While **geometry** means
**measuring the earth**, too often it is presented in an
axiomatic way, divorced from reality and experiences.
In this segment we will use intuition from experiences with
hands on models
and we will develop our web searching research skills
in order to understand real-world applications
of geometry such as the geometry of the earth and universe and
applications of geometry to art.
**You are going to do some research in
mathematics the way that mathematicians do.**
We first think about the problems by ourselves. Then we consult
books and journals, and rethink the problem using ideas
from other sources to help us. Eventually we might talk to an expert
in the field and see if they have ideas to help us.
This process can be frustrating, but that it is the struggle and the process
itself that leads to true understanding.

Research Problems - Choose One Problem to Research

**Problem 2** For thousands of years, people argued about the
necessity and validity of Euclid's Parallel Postulate.
One form of this postulate is given as
Playfair's Axiom:
Through a given point, only one line can be drawn parallel to a given line.
Is this true on the sphere?

**Problem 3**
On the surface of a perfectly round beach ball,
can the sum of angles of a
spherical triangle (a curved triangle formed by three
shortest distance paths on the surface of the sphere)
ever be greater than 180 degrees? Why?

**Problem 4**
Assume that we have a right-angled
spherical triangular plot of land
(a curved triangle formed by three shortest distance paths on the
surface of the sphere that also contains a 90 degree angle)
on the surface of a spherical globe between approximately the north
pole, a point on the equator, and a point one-quarter away around the
equator. Do the sides satisfy the Pythagorean Theorem? Why?

**Geometry of our Entire Universe**

**Problem 5** Is our universe 3-dimensional or is it
higher dimensional? Why?

**Problem 6** Are there are finitely or
infinitely many stars in the universe? Explain.

**Problem 7**
We know that the shape of the earth is close to a round sphere.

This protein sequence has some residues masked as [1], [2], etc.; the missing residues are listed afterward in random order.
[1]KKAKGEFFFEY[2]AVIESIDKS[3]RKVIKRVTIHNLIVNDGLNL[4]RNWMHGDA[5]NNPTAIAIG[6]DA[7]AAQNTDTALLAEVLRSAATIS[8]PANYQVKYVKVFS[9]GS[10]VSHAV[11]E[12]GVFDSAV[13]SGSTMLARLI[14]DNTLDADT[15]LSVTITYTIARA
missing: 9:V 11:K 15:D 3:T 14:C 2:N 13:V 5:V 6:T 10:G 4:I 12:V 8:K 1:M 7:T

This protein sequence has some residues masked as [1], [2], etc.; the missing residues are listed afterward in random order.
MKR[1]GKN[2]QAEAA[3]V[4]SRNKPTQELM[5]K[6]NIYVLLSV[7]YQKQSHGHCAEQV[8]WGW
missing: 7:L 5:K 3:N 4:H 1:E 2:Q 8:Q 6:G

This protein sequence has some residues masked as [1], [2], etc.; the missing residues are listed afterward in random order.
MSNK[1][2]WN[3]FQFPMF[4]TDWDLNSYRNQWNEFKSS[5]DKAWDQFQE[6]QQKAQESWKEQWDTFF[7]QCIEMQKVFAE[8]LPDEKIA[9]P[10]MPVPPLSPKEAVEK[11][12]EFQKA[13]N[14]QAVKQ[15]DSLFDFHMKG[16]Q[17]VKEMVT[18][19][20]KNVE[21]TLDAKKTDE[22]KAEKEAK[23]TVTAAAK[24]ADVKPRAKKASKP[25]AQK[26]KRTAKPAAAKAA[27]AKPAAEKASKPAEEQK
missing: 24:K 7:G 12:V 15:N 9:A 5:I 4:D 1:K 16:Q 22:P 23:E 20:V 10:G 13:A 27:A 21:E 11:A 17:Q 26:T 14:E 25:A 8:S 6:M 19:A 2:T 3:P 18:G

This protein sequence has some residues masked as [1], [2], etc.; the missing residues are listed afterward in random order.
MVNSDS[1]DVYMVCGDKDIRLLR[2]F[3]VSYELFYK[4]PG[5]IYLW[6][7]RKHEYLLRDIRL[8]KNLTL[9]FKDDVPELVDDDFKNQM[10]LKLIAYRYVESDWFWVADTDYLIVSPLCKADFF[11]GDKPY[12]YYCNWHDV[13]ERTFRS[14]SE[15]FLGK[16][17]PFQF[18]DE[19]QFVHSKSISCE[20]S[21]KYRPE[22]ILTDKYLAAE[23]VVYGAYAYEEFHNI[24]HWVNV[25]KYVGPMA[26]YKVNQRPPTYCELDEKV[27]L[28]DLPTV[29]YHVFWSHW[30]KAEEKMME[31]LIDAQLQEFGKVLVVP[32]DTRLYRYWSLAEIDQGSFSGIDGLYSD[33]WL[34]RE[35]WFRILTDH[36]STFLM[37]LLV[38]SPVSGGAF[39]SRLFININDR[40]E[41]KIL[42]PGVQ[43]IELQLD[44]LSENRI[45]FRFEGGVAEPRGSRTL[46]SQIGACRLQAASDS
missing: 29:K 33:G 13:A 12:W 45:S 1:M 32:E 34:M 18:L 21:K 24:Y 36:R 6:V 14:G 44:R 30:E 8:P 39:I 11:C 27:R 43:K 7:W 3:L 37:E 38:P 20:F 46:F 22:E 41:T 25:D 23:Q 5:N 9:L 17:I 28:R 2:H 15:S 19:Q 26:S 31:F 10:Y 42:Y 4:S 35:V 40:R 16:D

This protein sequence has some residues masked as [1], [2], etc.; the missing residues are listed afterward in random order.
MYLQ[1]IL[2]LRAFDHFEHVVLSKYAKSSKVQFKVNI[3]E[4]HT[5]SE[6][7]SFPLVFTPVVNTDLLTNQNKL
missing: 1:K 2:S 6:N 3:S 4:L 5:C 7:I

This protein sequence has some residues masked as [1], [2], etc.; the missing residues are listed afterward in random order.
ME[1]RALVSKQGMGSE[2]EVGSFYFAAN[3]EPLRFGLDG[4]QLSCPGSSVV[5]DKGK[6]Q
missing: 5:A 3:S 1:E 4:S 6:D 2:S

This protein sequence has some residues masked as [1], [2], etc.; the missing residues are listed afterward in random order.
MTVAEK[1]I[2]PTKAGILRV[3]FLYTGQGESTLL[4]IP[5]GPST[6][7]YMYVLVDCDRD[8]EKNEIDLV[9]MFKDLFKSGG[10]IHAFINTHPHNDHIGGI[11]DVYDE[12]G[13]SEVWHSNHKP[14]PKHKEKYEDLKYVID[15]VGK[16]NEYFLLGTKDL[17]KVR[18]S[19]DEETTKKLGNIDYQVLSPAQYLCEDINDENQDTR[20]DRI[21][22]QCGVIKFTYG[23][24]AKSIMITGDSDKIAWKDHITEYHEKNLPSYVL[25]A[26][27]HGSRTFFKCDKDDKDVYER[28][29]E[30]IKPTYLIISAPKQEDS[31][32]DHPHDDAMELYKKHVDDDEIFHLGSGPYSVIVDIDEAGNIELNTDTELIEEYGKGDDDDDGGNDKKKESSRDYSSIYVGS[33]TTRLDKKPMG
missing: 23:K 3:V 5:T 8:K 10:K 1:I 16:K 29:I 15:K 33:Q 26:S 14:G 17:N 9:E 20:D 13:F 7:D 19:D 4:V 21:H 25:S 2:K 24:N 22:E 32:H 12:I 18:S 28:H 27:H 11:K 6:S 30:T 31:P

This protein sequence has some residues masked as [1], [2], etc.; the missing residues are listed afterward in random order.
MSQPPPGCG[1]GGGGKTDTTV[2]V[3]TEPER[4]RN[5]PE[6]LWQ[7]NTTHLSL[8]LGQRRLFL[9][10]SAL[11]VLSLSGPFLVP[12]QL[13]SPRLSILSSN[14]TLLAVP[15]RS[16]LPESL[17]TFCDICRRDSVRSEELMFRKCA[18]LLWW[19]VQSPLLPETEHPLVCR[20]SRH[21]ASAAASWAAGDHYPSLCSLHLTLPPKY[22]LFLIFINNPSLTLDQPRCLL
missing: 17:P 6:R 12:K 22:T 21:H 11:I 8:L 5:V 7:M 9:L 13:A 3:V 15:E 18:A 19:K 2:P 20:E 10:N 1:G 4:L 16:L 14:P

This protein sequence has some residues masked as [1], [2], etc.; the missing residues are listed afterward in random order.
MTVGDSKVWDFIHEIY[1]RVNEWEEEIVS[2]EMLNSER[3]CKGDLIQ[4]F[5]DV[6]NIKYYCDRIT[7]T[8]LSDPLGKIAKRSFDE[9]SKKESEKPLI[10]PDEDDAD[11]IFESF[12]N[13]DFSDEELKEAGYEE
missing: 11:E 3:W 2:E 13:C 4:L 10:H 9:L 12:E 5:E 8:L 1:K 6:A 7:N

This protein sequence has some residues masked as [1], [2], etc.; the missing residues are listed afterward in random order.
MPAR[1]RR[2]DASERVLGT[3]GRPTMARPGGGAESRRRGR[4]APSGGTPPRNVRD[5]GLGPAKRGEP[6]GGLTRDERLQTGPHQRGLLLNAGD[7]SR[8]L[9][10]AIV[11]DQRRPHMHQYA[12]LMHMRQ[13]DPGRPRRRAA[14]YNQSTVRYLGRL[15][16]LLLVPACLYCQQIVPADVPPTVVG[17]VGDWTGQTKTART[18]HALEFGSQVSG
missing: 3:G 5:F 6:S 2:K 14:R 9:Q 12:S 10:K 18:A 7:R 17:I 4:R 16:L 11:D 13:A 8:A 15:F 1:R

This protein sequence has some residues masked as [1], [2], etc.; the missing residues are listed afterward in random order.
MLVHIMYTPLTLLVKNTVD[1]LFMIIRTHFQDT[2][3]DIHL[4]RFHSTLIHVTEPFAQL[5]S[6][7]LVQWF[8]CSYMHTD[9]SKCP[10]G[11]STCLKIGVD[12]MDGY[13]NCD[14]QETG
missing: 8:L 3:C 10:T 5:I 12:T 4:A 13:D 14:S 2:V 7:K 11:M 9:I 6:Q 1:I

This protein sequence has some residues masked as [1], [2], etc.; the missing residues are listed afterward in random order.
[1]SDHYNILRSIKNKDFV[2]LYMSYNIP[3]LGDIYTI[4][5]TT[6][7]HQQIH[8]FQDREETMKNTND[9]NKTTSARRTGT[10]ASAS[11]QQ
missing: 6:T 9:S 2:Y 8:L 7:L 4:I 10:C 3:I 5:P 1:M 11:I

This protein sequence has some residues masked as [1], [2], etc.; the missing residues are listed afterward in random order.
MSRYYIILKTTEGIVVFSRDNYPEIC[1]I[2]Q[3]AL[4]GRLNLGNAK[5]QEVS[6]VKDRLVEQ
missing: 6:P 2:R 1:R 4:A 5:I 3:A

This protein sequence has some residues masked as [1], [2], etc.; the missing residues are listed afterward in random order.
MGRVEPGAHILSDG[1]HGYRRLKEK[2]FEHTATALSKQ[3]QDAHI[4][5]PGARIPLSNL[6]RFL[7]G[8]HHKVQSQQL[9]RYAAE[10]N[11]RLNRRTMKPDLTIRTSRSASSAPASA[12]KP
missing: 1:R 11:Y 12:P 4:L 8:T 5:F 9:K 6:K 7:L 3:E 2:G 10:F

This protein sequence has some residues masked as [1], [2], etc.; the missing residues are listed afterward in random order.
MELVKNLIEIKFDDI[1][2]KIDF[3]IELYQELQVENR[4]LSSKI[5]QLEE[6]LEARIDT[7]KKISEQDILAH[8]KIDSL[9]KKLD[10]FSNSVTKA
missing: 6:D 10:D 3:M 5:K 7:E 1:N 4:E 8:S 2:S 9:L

Could the universe be round too? Does it have any kind of shape?

Project 1: Annotated Bibliography DUE at the beginning of class (NO lates allowed) Choose one problem. You may work alone or in a group of up to 3 people. Conduct internet research, library and book research and (if applicable) physical experimentation to try and answer your question. I am happy to help you think of experiments and help you find references, but you should try and do so on your own first.

Create an annotated bibliography with the annotations in **your group
members' own words** providing

- many different types of sources containing
**diverse and contradictory perspectives, including scholarly and nonscholarly references and books**and sources from the library and/or my office library [******specify which ones are from a library**in your annotations****] - annotations that explain how the material in the source relates to your question.
- an evaluation of the source, including how current it is and how credible the author is (empirical in presenting the thesis, good credentials, biased in any way)?

Here is a sample bibliographic annotation related to the topic of squares on a sphere:

Spherical Polyhedron

Polyhedra on a sphere

yield very different results, and quotations can be helpful if there are too many results:

"straight lines on a sphere"

You will choose two projects (of the three options) to write up carefully by their respective due dates. You may complete more for extra participation credit, and your two highest grades will count. Research has shown that projects are extremely beneficial in learning and applying academic knowledge, so I'll ask everyone to do some related activities for homework, regardless of whether you choose to complete that project.

The projects are those listed on the calendar page, and I encourage you to complete the ones you find most interesting!

Project 1: Earth and Universe - Annotated Bibliography

Project 2: Benjamin Franklin's Financial Legacy

Project 3: Critical Analysis of Recent Media